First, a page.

The Washington Examiner ran this story the other day, "DHS Eyes Special Declaration to Take Charge of Elections". The tabloid nature of the news site should cause one to examine carefully what is being reported, however the main points of the story are still alarming.
As we have seen repeatedly during this election cycle, politicians and political parties are having their computers and accounts regularly hacked. Back 2010, Wikileaks became infamous for releasing US State Department classified documents. Our belief that our networks are secure is often times more myth than fact.
Heading into one of the most tumultuous Presidential elections in history, the potential to alter election results by some outside group is too tempting. The US public is already at each other's throats over everything from who is running for President to whether or not an NFL quarterback should be fired over not standing for the national anthem.
For those who may have forgotten, if an attack were to alter elections results it would not be the first time the Presidential election process faced scandal. Remember the hanging chads of the 2000 election in Florida? As a result of that election, more electronic voting measures were adopted through the country, which means even more systems are vulnerable to a cyber attack.
Which brings up two very different issues about the Washington Examiner story, first of course is what if anything can be done to insure the 9,000 different voting districts are secure from attack? The second is, should that responsibility be placed in the hands of DHS?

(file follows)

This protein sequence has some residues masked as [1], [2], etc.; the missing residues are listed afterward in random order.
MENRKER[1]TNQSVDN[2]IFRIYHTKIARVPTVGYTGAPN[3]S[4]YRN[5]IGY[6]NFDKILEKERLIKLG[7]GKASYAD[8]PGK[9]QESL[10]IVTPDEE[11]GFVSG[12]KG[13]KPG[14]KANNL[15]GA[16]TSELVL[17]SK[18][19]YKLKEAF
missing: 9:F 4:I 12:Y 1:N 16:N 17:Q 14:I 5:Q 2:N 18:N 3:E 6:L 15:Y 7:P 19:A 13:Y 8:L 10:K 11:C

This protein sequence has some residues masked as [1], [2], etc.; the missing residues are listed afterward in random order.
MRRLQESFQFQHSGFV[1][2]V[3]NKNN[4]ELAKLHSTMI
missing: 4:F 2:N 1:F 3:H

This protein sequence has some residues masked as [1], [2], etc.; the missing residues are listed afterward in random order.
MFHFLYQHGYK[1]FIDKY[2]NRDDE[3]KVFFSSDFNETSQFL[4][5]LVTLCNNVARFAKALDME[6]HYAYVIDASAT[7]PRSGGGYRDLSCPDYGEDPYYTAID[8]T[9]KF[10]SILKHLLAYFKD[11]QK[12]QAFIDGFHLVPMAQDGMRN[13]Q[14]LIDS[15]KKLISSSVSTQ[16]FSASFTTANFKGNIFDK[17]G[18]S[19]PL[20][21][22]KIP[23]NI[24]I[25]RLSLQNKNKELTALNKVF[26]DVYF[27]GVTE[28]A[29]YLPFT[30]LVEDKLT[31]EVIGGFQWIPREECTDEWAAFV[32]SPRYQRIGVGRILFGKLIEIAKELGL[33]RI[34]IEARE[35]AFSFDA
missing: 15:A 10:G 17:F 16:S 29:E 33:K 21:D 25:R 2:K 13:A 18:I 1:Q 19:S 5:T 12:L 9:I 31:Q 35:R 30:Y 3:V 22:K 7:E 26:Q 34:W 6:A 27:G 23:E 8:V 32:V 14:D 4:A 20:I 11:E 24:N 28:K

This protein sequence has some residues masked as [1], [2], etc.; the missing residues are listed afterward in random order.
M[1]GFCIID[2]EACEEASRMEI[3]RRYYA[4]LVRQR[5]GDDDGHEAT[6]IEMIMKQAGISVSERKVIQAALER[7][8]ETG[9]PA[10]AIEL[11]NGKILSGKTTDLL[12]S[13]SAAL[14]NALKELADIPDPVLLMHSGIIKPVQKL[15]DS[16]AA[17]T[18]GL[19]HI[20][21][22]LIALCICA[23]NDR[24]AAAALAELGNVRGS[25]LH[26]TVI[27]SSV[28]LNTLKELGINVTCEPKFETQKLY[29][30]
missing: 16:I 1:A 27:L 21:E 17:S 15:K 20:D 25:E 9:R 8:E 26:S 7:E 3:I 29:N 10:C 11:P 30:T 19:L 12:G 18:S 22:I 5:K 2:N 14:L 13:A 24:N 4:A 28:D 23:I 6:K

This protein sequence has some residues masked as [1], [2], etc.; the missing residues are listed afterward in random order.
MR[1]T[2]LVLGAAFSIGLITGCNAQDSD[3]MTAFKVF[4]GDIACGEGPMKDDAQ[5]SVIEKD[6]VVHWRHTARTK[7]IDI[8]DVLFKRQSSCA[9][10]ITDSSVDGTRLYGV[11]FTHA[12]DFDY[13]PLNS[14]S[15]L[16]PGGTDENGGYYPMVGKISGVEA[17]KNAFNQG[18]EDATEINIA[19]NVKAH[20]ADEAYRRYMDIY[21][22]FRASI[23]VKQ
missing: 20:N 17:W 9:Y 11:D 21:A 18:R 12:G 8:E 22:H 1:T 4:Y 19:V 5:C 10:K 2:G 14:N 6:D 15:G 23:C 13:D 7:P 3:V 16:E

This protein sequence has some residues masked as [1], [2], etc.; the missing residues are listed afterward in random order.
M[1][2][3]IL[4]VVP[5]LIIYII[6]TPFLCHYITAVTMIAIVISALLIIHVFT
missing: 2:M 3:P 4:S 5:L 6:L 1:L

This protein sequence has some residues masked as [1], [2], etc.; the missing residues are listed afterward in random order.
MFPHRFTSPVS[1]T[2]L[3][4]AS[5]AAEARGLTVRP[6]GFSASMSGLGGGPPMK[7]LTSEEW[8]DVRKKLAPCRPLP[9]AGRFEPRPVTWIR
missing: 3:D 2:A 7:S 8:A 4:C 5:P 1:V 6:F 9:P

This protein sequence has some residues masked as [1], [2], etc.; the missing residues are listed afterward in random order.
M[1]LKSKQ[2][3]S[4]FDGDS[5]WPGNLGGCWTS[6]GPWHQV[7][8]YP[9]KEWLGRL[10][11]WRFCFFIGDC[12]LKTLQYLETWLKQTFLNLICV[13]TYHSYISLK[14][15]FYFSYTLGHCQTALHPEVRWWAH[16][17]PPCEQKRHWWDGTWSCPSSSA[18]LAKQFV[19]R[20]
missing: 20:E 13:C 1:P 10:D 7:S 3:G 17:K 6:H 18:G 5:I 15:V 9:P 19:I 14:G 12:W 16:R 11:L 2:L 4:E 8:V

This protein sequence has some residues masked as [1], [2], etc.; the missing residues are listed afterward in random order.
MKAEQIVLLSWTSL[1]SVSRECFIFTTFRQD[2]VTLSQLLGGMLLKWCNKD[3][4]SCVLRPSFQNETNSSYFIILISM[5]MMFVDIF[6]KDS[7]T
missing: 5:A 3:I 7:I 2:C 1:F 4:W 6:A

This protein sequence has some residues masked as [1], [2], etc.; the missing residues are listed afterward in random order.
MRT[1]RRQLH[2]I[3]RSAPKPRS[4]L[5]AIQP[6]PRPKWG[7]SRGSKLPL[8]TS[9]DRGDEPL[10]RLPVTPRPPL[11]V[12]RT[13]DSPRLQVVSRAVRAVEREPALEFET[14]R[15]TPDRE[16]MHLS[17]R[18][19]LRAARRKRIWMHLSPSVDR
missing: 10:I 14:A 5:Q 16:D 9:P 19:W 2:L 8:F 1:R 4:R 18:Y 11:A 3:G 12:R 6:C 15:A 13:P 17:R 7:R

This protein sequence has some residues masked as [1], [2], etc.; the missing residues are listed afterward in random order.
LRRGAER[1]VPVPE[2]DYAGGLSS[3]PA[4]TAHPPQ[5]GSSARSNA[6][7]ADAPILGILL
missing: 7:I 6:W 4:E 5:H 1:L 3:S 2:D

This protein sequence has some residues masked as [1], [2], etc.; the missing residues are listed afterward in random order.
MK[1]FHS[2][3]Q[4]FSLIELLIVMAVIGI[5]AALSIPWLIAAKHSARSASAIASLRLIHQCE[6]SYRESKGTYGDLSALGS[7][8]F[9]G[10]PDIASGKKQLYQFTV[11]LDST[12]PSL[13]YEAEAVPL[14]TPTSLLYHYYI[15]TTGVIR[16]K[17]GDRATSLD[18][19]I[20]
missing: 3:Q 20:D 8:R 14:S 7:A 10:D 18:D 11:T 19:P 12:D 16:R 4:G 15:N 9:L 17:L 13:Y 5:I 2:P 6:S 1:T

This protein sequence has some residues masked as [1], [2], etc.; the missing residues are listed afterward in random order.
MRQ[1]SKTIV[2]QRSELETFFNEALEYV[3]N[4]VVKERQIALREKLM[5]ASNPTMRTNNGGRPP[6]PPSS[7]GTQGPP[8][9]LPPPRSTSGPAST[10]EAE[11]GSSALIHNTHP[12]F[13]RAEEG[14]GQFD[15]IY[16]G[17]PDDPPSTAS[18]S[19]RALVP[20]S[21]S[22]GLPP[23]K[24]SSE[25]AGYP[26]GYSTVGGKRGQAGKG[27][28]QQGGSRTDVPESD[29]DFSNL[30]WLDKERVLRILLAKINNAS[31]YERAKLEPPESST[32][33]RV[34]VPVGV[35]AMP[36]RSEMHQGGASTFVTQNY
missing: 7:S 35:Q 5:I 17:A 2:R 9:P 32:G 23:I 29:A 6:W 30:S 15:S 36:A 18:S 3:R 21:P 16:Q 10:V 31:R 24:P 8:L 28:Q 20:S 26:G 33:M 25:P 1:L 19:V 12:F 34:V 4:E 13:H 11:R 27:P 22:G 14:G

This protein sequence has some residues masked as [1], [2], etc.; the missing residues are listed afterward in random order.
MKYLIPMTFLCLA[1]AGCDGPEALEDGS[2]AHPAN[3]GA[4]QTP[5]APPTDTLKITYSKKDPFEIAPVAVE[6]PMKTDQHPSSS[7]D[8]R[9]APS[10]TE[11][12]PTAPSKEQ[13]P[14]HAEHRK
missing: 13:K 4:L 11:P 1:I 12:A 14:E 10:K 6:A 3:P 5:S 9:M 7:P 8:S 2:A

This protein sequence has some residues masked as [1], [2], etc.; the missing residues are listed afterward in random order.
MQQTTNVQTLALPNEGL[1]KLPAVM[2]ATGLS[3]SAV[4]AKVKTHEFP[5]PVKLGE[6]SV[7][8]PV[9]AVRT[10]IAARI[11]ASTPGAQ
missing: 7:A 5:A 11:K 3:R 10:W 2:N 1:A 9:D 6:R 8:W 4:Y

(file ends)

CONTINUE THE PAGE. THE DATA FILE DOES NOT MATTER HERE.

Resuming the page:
The election process of the US is run either by the state or county (as it is here in Ohio), not the federal government. This is how it is framed in the US Constitution is gives us our republic form of government. Changing that is way beyond the scope of the 60 plus days before the election and would represent a huge increase in the power of the federal government over the states. Should a change happen, Washington then could null and void any election they deemed fraudulent.
Even if no changes were made to how elections are done, then the other major question is why DHS (which is really an amalgamation of 7 different federal agencies hurriedly slammed together after 9-11) suited to deal with this threat? According to the article, there are 9,000 different voting districts in the US and there is only really 2 months left before the election. DHS is hardly the most nimble federal agency and lacks the necessary manpower and equipment to take on such a huge task.
The dual-edged sword of the 21st Century is that technology flows information around globally, which requires networks to be open enough to allow that flow of information. And that is all the hackers need to get in.
All of those voting districts are at the county level which already challenged dealing with preventing voter fraud. To further challenge them to harden their systems against cyber attack (especially in 60 days) is beyond even the most affluent districts. Compound that problem with the results having to be shared with the state board of elections (another point of vulnerability) and magnitude of the problem becomes apparent.
And this would be even if there wasn't such an emotional state surrounding the elections! With tempers running hot, no one wants to see the other guy even get close to winning. A few well placed cyber attacks to call into question the results and hell will be break lose.
Yes folks, we have a big problem but DHS is not the answer.
Update: Since I posted this entry, US News published a very interesting article on what might happen should a candidate die. Why this article is so interesting is it details how the electors of the Electoral College are not bound to vote according to their state's results.